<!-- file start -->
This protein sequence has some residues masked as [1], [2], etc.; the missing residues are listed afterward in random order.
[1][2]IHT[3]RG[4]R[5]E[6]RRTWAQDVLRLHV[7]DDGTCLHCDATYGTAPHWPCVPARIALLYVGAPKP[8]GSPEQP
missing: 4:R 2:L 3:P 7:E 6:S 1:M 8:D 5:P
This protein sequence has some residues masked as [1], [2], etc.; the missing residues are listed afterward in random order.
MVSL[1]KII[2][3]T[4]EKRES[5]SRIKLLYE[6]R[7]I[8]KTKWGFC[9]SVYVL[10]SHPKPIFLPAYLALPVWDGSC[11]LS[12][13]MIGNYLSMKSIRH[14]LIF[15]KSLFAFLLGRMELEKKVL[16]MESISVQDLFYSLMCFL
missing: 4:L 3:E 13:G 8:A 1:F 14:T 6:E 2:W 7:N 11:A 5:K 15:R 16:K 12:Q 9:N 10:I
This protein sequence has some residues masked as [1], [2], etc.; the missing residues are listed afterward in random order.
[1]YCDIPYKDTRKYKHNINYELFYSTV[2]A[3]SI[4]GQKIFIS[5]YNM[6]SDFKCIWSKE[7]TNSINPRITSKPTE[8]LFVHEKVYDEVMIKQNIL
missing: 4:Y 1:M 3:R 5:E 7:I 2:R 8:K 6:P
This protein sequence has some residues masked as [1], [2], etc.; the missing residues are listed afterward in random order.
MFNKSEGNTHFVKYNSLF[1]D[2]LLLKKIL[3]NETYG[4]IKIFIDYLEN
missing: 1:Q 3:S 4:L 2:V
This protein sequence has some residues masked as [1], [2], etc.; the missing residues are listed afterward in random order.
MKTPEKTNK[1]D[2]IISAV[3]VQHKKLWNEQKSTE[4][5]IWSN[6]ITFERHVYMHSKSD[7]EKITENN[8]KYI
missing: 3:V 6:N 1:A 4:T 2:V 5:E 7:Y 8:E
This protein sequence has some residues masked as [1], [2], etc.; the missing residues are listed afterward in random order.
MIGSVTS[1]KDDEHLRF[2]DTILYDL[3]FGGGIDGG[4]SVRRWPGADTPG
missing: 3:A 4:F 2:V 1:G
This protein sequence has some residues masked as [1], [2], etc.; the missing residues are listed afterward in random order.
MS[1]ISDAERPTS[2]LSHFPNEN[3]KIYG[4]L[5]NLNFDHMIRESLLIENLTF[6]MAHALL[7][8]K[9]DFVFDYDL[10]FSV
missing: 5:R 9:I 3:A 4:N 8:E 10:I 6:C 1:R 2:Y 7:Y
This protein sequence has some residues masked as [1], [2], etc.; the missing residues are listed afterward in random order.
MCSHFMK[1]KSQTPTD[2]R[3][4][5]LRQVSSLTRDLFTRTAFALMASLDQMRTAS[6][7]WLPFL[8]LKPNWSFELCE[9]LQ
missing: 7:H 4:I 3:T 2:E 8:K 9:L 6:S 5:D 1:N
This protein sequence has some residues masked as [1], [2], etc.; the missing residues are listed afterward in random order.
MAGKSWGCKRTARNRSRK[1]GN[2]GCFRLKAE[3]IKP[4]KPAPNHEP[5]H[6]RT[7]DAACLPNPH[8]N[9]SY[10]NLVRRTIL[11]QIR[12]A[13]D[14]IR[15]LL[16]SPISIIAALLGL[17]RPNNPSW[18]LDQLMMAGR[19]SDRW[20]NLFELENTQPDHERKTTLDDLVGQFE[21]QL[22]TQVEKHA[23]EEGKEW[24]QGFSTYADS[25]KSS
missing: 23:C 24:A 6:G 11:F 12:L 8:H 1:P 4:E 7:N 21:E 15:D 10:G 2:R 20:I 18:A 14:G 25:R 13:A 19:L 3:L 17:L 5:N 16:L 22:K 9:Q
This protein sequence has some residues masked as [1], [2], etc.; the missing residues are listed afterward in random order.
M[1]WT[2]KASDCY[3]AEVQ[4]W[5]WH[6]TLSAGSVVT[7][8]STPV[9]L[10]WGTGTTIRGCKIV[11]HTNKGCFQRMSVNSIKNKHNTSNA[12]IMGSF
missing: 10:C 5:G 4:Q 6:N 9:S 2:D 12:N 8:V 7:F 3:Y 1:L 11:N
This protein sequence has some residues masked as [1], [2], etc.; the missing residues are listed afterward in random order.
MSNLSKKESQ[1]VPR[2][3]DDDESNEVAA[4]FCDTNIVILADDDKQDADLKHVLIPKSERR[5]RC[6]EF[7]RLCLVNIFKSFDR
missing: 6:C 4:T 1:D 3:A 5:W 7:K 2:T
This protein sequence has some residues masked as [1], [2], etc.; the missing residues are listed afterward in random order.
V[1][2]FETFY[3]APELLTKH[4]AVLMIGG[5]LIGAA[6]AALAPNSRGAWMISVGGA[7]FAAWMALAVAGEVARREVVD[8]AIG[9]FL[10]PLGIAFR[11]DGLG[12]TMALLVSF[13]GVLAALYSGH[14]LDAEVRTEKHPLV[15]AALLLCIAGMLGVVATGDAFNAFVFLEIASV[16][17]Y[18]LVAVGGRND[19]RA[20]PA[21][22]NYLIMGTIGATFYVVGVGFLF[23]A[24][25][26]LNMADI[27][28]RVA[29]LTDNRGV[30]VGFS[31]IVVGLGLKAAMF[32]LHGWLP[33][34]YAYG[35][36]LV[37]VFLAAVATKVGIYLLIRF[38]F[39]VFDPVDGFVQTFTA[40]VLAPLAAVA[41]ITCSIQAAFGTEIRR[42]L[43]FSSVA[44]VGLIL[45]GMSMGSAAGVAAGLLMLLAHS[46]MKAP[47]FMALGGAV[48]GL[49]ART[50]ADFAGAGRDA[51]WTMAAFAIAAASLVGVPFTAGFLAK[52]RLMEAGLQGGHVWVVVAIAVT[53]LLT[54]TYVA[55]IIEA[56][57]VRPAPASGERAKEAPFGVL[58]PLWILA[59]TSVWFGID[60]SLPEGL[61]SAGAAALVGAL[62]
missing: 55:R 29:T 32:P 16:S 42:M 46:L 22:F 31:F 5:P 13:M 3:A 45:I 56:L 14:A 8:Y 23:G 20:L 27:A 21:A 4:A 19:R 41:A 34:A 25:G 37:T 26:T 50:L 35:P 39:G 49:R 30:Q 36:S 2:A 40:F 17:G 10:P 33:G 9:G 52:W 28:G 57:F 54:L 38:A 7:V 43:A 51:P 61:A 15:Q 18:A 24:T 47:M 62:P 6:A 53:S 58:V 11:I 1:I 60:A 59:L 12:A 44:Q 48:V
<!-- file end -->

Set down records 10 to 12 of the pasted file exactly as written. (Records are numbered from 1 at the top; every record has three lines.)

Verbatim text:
This protein sequence has some residues masked as [1], [2], etc.; the missing residues are listed afterward in random order.
M[1]WT[2]KASDCY[3]AEVQ[4]W[5]WH[6]TLSAGSVVT[7][8]STPV[9]L[10]WGTGTTIRGCKIV[11]HTNKGCFQRMSVNSIKNKHNTSNA[12]IMGSF
missing: 10:C 5:G 4:Q 6:N 9:S 2:D 12:N 8:V 7:F 3:Y 1:L 11:N
This protein sequence has some residues masked as [1], [2], etc.; the missing residues are listed afterward in random order.
MSNLSKKESQ[1]VPR[2][3]DDDESNEVAA[4]FCDTNIVILADDDKQDADLKHVLIPKSERR[5]RC[6]EF[7]RLCLVNIFKSFDR
missing: 6:C 4:T 1:D 3:A 5:W 7:K 2:T
This protein sequence has some residues masked as [1], [2], etc.; the missing residues are listed afterward in random order.
V[1][2]FETFY[3]APELLTKH[4]AVLMIGG[5]LIGAA[6]AALAPNSRGAWMISVGGA[7]FAAWMALAVAGEVARREVVD[8]AIG[9]FL[10]PLGIAFR[11]DGLG[12]TMALLVSF[13]GVLAALYSGH[14]LDAEVRTEKHPLV[15]AALLLCIAGMLGVVATGDAFNAFVFLEIASV[16][17]Y[18]LVAVGGRND[19]RA[20]PA[21][22]NYLIMGTIGATFYVVGVGFLF[23]A[24][25][26]LNMADI[27][28]RVA[29]LTDNRGV[30]VGFS[31]IVVGLGLKAAMF[32]LHGWLP[33][34]YAYG[35][36]LV[37]VFLAAVATKVGIYLLIRF[38]F[39]VFDPVDGFVQTFTA[40]VLAPLAAVA[41]ITCSIQAAFGTEIRR[42]L[43]FSSVA[44]VGLIL[45]GMSMGSAAGVAAGLLMLLAHS[46]MKAP[47]FMALGGAV[48]GL[49]ART[50]ADFAGAGRDA[51]WTMAAFAIAAASLVGVPFTAGFLAK[52]RLMEAGLQGGHVWVVVAIAVT[53]LLT[54]TYVA[55]IIEA[56][57]VRPAPASGERAKEAPFGVL[58]PLWILA[59]TSVWFGID[60]SLPEGL[61]SAGAAALVGAL[62]
missing: 55:R 29:T 32:P 16:S 42:M 46:L 22:F 31:F 5:P 13:M 3:A 45:I 56:L 14:A 8:Y 23:G 20:L 27:A 21:A 4:A 19:R 41:A 34:A 25:G 37:T 26:T 50:L 35:P 39:G 49:R 30:Q 36:S 2:A 40:F 17:G 10:P 33:G 9:G 52:W 28:G 57:F 54:L 38:A 7:V 43:A 51:P 61:A 15:Q 18:A 24:T 47:M 62:P 6:A 53:S 58:V 11:I 1:I 60:A 59:L 12:A 44:Q 48:V